It was early January 2009 and the weather report was looking cold. We’re talking negative wind chills all day long. Parents and teachers moaned and groaned about the bitter cold temps. Us on the other hand, thought we would use the cold day to our advantage. When I say us, I am referring a small group of high school friends. We waited until the school cancellation was announced on the morning news, and we made our way to a small local lake. None of us had ever tried ice fishing on our own before so these basic ice fishing tips would have proved very useful.
Knowing that many of us had never gone ice fishing at all prior to this excursion, we knew an adventure was about to take place. We had plenty of ice fishing live bait such as minnows, and we rounded out our ice fishing gear with roughly 5 tip-ups and 1 lone jigging pole. We caught just enough fish for all of us to catch one a piece, or four fish total for the day. We did however, have a great time enjoying the outdoors. Every time we went out ice fishing after that first time, we tried different ice fishing techniques and different kinds of bait and lures. We attempted to use different ice fishing live bait like night crawlers, wax worms, meal worms and fathead minnows. We even threw in some Berkley PowerBait to mix it up.
Jump forward almost 10 years and we are still using the basic ice fishing tips we started with but have since added many more techniques and experiences to catch more fish than ever. We have branched out past our comfort zones and have been able to go to new destinations and still be successful. Below we will cover a few basic ice fishing tips that can be translated to any lake to help you catch more fish under the ice.
Ice Fishing Safety
The most important tip to remember when ice fishing is safety. It only takes one poor decision to ruin a trip. The Pennsylvania Fish and Boat Commission has an ice safety thickness chart available to illustrate how many inches of ice are needed to be safe. Four inches is what is recommended for one person, I would not venture out on anything that is thinner than four inches. Additionally, on their website is an ice fishing safety checklist. I would recommend any first time or experienced angler to reference this before going out. For most ice fishing hotspots in Pennsylvania, you can search ice conditions prior to getting to the lake. State parks will usually update the conditions daily. Again, safety is the most important thing to take into consideration when planning an ice fishing trip.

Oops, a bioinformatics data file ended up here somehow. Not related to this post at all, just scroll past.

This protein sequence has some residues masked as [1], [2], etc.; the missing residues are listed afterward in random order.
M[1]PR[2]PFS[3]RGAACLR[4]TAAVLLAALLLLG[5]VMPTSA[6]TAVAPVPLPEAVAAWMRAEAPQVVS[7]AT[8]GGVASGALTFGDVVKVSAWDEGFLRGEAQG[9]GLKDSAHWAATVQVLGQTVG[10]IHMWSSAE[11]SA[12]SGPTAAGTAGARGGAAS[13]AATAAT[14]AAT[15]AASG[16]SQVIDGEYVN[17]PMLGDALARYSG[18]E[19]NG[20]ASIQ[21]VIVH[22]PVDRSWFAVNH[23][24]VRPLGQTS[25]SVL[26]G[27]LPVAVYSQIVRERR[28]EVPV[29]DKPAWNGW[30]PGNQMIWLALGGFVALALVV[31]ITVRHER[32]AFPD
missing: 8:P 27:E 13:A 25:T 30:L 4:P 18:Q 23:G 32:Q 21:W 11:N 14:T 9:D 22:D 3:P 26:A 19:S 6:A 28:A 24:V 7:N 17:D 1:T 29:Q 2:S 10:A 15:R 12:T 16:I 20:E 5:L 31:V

Ice Fishing Equipment Setup
When we first started ice fishing, we would measure the depth of the water using a depth finder and then set the line up about 2- to 3-feet from the bottom and mark it. This way we knew where to reel the line back to anytime we had a fish on. We would catch fish but only very few each trip. After compiling a little ice fishing 101 from other anglers, mainly a man known to many as “Uncle Dan,” we decided to only pull up the line between 12 to 18 inches from the bottom and mark there. We instantly saw more results and began catching more fish. This seems to be a very good depth for any lake, any type of set up and any species for that matter.
We always like to choose a central location for a “base camp” when ice fishing. This is where we set up our chairs and extra ice fishing equipment. We like to have a good view of all of our tip-ups and other setups from base camp in order to see if a flag goes up or a pole is getting a hit.
Primarily we use tip-ups while ice fishing. For those of you that have never heard of a tip-up, it is a device used for ice fishing that sits in the hole. When the fish strikes, a flag pops up and lets you know it’s game time. When you first approach a triggered tip-up, try to determine which way the fish is swimming and pull in the opposite direction to set the hook. The rest is done by hand. Pull the line in with your hands placing it on the ice beside you to keep it from getting tangled. Just like fighting a fish with a pole, if the fish is ready, give it some line and enjoy the fight. After landing the fish place the tip-up back in the water, especially on the really cold days, to keep the reel from freezing up.
Targeting Fishing While Ice Fishing
When we first started ice fishing, we would only target trout. We found that targeting one species of fish can be challenging, so, to add to our success we stopped targeting a particular species and simply started fishing to catch fish.
We tested many of the same baits as before and while all of those baits caught fish for us, we would often only see bites on one type of bait, minnows and shiners. We now use only minnows or shiners as our ice fishing live bait of choice on all of our tip-ups. Using minnows, we have caught trout, bass, pickerel, crappie, perch, bluegill and catfish.
Choosing a spot is one of the most important basic ice fishing tips when targeting fish under the ice. Spot selection can make or break your day. It is also challenging since it is not as easy to know what is below your spot when the lake is frozen. You want to be looking for the same features that you would during the other fishing seasons. Some examples of these are points, weed beds and old structures (old roads, bridges). Some of the best ways to obtain where to target fish are from the local bait shop or other anglers.
Basic Ice Fishing Tips for a Fun Day on the Hardwater
To summarize, here are 7 basic ice fishing tips for a fun and successful day on the hardwater.